The New York Times is pushing back against some of the green jobs promises Democratic primary candidates have made ahead of the CNN Climate Town Hall on Wednesday.
Liz Friedman, a climate and environmental policy reporter for the Times, writes that “nearly every presidential candidate claims that cutting greenhouse gases will lead to an economic bananza,” but also notes that some experts believe that the reality is “far more complicated.”
Douglas W. Elmendorf, former director of the Congressional Budget Office and Dean at the Harvard Kennedy School of Government, warns that economists are generally “skeptical of claims of big numbers of jobs gained or lost from policies that are really about shifting sectors” of the economy, reports the Times.
Although Friedman writes that economists “generally agree that inaction on climate change would result in deep economic pain for the United States,” she proceeds to mention three important observations about the Democratic primary candidates’ proposals.
First, she says that candidates are relying on a wide variety of methods to determine net job gains, and the “estimates are rough, at best.” Second, “the shift will be more painful for some” — particularly coal miners — than for others. Third, she states that “not all jobs are created equal,” and mentions that Elmendorf believes a unique challenge will be “creating good jobs for people without college degrees in places they live.”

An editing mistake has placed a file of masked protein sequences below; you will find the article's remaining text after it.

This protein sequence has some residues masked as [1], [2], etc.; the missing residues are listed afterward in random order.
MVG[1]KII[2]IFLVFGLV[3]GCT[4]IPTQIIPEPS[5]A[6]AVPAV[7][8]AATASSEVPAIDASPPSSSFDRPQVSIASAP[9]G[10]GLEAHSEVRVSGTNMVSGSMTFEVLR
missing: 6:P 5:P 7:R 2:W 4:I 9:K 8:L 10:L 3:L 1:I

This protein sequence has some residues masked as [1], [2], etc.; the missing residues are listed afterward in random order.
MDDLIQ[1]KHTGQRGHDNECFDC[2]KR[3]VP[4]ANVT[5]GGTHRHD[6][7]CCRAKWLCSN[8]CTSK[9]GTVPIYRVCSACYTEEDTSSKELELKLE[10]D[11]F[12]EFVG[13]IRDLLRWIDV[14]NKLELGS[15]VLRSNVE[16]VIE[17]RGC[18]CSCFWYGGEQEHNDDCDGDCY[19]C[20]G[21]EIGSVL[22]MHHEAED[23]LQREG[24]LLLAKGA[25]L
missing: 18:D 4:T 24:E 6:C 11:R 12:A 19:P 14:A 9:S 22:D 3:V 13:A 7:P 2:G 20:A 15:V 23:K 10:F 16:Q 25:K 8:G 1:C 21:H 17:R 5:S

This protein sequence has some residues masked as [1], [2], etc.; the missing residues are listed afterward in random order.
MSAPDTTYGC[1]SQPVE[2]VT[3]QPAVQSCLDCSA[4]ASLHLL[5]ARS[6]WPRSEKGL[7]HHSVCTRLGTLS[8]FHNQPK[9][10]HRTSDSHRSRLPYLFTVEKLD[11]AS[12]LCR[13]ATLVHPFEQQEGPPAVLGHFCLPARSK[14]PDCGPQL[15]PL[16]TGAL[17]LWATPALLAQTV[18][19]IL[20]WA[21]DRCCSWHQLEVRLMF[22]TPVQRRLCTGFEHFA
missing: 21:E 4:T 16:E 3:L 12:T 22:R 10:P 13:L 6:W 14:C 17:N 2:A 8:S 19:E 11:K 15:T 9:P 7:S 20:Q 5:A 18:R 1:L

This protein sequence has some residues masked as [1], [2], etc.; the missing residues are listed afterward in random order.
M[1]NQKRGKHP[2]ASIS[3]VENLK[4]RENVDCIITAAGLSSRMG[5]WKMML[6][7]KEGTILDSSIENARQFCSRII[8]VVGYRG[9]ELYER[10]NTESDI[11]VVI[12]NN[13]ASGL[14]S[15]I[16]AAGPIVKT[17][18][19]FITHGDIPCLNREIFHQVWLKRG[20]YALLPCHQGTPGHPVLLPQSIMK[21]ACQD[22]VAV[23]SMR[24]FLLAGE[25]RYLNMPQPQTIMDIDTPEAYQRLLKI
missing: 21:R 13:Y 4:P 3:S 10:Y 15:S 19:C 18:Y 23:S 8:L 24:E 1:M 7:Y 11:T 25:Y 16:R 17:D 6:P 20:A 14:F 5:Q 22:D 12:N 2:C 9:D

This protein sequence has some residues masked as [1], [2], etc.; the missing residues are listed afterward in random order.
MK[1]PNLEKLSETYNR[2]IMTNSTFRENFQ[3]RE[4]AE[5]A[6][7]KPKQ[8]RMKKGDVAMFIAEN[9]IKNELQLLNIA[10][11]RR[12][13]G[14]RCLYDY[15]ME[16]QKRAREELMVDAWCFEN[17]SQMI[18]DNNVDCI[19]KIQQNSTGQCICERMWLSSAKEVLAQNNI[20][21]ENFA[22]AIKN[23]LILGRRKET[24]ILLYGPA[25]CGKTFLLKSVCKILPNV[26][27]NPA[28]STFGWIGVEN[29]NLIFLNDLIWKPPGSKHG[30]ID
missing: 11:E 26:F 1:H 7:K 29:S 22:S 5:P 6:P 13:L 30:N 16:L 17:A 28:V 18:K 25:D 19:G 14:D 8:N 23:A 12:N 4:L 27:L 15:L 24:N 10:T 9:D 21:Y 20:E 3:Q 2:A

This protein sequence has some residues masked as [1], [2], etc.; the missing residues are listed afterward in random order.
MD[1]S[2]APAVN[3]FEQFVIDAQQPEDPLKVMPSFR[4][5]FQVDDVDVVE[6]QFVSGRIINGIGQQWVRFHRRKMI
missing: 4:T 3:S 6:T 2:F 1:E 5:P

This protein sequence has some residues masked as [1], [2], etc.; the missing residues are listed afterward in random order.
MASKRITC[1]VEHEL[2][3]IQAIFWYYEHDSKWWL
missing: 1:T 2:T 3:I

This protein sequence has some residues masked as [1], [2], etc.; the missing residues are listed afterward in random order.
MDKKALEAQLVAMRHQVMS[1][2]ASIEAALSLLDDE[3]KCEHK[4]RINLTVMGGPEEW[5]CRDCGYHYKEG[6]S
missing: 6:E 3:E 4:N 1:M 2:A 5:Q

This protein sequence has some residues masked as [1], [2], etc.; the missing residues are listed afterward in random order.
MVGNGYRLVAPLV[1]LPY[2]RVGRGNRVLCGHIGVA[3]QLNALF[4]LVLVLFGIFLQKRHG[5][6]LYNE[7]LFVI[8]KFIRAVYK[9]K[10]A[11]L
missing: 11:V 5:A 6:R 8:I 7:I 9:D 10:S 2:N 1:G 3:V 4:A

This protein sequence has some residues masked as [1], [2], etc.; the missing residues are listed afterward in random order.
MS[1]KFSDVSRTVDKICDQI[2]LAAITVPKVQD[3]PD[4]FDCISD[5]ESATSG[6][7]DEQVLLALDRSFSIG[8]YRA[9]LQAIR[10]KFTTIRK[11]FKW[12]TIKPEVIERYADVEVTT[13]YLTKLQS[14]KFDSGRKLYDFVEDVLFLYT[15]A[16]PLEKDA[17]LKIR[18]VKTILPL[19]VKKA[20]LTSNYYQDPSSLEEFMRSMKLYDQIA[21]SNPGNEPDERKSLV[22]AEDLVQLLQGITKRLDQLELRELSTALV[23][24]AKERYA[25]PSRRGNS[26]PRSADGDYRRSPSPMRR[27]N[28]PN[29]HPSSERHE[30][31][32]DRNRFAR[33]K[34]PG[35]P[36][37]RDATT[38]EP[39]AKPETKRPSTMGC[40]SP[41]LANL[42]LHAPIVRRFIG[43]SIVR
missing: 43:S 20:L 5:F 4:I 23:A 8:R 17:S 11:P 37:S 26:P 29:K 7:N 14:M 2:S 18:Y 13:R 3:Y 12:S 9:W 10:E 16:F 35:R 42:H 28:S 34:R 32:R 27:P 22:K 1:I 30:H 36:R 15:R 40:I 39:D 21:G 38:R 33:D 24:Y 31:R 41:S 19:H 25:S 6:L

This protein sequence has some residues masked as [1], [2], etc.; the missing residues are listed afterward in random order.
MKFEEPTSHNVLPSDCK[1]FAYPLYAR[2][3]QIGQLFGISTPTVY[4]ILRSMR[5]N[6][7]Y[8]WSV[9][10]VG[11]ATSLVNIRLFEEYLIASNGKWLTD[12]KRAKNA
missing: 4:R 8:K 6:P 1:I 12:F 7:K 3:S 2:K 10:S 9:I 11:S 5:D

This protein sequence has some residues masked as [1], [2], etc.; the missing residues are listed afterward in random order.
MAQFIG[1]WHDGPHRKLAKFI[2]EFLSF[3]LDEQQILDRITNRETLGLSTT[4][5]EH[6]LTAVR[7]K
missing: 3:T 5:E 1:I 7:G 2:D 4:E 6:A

The pushback comes on the heels of the CNN Climate Town Hall, in which the ten candidates who will be in the next Democratic presidential primary debate will discuss their plans to combat climate change at length.
Several hours ahead of the Townhall, Senator Kamala Harris (D-CA) released a $10 trillion plan promising to “fight against powerful interests” and to invest in new technology and infrastructure, according to the campaign website. The plan makes no mention of nuclear energy, which many experts argue is key to a practical climate change solution.
Neal Cohen, senior vice president for external affairs at the Nuclear Energy Institute, says that nuclear energy “represents close to 55 percent of the carbon-free energy in this country” and that reducing carbon emissions would require maintaining that level in conjunction with adding additional energy sources, according to The Hill. “It’s not going to solve the problem if you take nuclear offline,” he added.
Sen. Bernie Sanders, who released a staggering $16.3 trillion climate plan last week that he claims will create 20 million jobs, has come out against “false solutions like nuclear power,” reports the New York Times.